Now I could see how active observation would alter the state of the system being observed. You're injecting a new dynamic into the system when you're bombarding it with sound waves or photons or any other active process. But how exactly does passive observation affect a system?

Maybe there are answers to these questions, and I'm just not smart enough, or haven't read enough, to wrap my head around them. Maybe nobody knows.

For now, though, I'll remain in an indeterminate state.

4 comments:

Ian said...

I'm no quantum physicist (I could barely spell it), but the problem with your active/passive sonar example breaks down in the quantum case.

Fundamentally, both passive detection and active detection rely on something interacting with the detector (either a reflected signal in the active case, or the original signal in the passive case). In the macroscopic passive case, the original signal is not expected to return, so if it's altered by detection, not a big deal.

In the quantum case, it is a big deal. Firing a single photon at a particle and detecting the reflection angle (active case), or allowing the particle to strike the detector directly (passive case) will both cause changes to the particle under observation; the only way to detect a particle is to watch for interaction with our detector particles. This interaction causes uncertainty in the state of the particle under observation; hence, the uncertainty principle.

I'm sure a real physicist could give a _way_ better description than that, but that's the gist.

Philip said...

Most of the stuff I've read on quantum physics asserts that the "many worlds" interpretation of wave function collapse is now more widely accepted in the physics community than the Copenhagen interpretation. The whole thing still makes my brain do somersaults.

Sebastian said...

"In the quantum case, it is a big deal. Firing a single photon at a particle and detecting the reflection angle (active case), or allowing the particle to strike the detector directly (passive case) will both cause changes to the particle under observation; the only way to detect a particle is to watch for interaction with our detector particles. This interaction causes uncertainty in the state of the particle under observation; hence, the uncertainty principle."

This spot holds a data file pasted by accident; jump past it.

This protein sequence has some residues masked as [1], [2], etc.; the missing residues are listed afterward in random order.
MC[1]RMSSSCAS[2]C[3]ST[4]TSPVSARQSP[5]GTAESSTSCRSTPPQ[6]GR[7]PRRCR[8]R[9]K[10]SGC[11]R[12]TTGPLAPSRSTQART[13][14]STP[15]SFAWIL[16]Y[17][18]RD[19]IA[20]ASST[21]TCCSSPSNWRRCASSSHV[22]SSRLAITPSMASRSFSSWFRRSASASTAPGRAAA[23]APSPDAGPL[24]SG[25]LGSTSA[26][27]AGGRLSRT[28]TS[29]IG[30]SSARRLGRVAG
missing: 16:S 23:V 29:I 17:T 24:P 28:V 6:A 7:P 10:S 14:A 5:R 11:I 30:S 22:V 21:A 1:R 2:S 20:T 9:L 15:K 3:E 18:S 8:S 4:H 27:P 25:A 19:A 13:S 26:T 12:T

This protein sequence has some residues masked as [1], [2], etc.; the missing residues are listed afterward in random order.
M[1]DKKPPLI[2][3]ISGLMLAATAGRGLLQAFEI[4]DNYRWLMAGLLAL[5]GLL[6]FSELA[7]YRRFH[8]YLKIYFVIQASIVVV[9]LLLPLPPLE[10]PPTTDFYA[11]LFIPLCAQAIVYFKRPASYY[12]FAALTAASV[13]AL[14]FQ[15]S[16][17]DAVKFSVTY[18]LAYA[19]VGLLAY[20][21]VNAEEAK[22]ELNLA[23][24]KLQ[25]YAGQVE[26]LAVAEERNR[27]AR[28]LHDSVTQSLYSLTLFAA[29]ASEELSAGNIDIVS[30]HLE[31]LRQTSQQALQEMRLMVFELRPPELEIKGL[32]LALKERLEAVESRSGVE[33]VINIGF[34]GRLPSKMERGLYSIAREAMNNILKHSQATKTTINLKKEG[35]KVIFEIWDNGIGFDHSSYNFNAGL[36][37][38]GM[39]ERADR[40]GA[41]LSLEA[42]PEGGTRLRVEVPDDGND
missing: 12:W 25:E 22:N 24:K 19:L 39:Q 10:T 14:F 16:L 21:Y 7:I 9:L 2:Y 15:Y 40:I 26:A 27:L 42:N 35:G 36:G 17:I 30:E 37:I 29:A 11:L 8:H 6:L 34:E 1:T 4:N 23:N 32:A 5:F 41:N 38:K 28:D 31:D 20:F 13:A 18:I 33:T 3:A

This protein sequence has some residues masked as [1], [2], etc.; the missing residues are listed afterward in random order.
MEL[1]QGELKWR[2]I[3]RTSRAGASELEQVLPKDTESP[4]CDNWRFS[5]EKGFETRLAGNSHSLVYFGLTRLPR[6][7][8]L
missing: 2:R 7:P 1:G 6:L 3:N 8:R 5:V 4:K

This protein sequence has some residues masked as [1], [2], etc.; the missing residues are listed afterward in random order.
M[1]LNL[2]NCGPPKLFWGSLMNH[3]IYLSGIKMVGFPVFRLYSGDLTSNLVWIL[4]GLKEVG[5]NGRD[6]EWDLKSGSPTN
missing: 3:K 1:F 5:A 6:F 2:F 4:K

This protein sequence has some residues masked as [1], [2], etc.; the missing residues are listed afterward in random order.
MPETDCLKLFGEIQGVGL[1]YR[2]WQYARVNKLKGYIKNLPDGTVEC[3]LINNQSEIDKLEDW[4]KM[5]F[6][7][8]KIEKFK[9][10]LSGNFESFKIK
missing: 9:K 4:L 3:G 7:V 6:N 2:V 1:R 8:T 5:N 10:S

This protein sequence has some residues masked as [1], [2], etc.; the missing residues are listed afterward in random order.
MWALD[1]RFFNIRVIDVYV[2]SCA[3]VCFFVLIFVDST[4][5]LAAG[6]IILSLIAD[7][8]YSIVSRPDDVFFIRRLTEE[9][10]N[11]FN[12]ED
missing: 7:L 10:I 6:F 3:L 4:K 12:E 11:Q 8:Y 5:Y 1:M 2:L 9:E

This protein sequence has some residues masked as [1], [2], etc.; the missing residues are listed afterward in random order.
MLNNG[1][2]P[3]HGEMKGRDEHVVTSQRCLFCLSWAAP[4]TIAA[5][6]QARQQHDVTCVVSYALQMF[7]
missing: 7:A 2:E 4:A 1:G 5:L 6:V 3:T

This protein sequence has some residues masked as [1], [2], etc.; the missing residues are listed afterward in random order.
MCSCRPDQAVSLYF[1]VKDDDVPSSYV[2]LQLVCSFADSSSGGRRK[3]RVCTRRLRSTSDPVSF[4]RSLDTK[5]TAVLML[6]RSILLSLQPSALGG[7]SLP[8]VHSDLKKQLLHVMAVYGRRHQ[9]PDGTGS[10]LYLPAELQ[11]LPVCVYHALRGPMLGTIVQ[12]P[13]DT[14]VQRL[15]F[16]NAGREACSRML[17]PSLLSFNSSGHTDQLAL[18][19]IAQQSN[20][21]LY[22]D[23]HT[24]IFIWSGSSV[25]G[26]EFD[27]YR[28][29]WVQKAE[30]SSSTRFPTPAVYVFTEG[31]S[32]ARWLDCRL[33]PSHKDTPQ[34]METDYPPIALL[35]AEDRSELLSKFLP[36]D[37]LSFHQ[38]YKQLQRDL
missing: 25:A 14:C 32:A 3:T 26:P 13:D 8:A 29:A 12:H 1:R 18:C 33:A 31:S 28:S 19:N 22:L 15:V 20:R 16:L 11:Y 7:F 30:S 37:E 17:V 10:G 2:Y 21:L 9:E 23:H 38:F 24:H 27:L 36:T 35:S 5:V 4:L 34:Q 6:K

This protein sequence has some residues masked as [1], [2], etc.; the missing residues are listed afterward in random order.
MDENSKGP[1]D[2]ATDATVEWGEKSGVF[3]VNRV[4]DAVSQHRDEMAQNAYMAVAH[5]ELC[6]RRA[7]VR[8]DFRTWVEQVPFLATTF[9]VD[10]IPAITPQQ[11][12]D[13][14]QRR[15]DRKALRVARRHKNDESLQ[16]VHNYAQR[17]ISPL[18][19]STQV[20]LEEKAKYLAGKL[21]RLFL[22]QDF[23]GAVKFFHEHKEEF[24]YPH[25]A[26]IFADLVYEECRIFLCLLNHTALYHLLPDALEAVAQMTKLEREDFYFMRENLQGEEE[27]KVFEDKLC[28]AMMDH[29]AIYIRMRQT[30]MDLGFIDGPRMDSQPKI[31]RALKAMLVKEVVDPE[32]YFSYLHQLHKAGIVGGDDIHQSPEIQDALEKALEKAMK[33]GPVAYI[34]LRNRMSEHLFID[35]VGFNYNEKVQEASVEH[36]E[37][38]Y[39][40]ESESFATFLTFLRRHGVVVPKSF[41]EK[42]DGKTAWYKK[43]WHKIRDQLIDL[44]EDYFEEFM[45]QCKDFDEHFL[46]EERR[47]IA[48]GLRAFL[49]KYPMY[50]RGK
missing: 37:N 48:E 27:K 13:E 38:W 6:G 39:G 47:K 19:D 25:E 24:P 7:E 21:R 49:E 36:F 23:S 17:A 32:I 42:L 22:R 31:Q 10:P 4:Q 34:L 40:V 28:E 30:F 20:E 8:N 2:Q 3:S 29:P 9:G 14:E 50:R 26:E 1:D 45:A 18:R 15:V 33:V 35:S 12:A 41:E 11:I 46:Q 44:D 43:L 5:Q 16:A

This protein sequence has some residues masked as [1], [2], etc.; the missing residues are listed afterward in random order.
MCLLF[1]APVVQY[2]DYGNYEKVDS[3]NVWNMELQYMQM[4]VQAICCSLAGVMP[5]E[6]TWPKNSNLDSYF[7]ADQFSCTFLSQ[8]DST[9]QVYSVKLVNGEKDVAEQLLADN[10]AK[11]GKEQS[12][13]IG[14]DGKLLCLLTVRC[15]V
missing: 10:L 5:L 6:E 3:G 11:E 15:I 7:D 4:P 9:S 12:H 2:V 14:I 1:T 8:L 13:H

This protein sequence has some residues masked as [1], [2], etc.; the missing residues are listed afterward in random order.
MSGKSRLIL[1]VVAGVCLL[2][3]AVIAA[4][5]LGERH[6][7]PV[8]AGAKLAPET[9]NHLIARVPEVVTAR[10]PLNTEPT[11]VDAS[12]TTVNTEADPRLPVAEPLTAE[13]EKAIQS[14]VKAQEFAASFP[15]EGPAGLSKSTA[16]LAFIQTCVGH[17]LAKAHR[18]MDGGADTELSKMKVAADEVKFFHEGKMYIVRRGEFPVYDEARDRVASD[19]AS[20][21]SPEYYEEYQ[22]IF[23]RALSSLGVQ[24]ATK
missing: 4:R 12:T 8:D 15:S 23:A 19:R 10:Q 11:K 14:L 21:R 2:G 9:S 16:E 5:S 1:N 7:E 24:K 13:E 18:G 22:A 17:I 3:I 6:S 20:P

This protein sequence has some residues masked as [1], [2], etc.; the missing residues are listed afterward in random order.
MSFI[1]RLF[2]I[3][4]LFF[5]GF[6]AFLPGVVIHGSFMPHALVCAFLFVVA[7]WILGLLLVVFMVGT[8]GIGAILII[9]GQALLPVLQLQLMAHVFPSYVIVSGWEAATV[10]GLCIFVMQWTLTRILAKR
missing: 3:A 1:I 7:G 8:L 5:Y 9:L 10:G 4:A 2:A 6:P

This is correct, but I've never understood why it leads to the Copenhagen interpretation.

For me it suggests that human beings with modern instruments CAN'T KNOW the location of the particle without disturbing its location, not that the particle has no actual location.

Or more generally that the micro-phenomenon have an actual state, but we can't know what it is without observing it in such a way as to be disturbing that state.

Ian said...

Sebastian:
"For me it suggests that human beings with modern instruments CAN'T KNOW the location of the particle without disturbing its location, not that the particle has no actual location."

The double-slit experiment is the answer to that question. Particles do not have a definite location, as particles aren't really "particles" at all!

When attempting to measure particles as particles, you run into the detection problem described above. When attempting to measure particles as waves, you have the inherent uncertainty about waves (it doesn't make sense to talk about the "position" of a wave).

Either way, the fundamental nature of the quantum scale is completely contrary to our macroscopic perceptions. Much of the confusion around quantum phenomena comes from using a brain designed for macroscopic interaction; things break down when you get below a certain scale.

I.e., it's weird, but it's true.